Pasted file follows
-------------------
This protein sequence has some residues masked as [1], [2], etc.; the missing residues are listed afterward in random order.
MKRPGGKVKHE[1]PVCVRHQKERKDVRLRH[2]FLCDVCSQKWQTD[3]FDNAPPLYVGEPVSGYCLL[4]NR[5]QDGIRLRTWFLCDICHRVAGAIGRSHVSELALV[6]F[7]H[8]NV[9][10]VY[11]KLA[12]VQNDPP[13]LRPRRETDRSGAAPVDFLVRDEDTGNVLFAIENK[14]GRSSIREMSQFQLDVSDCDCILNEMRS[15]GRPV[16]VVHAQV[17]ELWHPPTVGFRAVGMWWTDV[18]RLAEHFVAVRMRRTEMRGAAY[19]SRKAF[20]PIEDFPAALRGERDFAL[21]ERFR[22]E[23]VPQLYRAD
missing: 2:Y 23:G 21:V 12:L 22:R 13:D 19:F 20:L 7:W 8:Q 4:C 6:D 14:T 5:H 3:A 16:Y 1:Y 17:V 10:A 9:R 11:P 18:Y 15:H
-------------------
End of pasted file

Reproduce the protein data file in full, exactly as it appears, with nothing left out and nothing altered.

This protein sequence has some residues masked as [1], [2], etc.; the missing residues are listed afterward in random order.
MKRPGGKVKHE[1]PVCVRHQKERKDVRLRH[2]FLCDVCSQKWQTD[3]FDNAPPLYVGEPVSGYCLL[4]NR[5]QDGIRLRTWFLCDICHRVAGAIGRSHVSELALV[6]F[7]H[8]NV[9][10]VY[11]KLA[12]VQNDPP[13]LRPRRETDRSGAAPVDFLVRDEDTGNVLFAIENK[14]GRSSIREMSQFQLDVSDCDCILNEMRS[15]GRPV[16]VVHAQV[17]ELWHPPTVGFRAVGMWWTDV[18]RLAEHFVAVRMRRTEMRGAAY[19]SRKAF[20]PIEDFPAALRGERDFAL[21]ERFR[22]E[23]VPQLYRAD
missing: 2:Y 23:G 21:V 12:L 22:R 13:D 19:F 20:L 7:W 8:Q 4:C 6:D 14:T 5:H 3:A 16:Y 1:Y 17:V 10:A 9:R 11:P 18:Y 15:H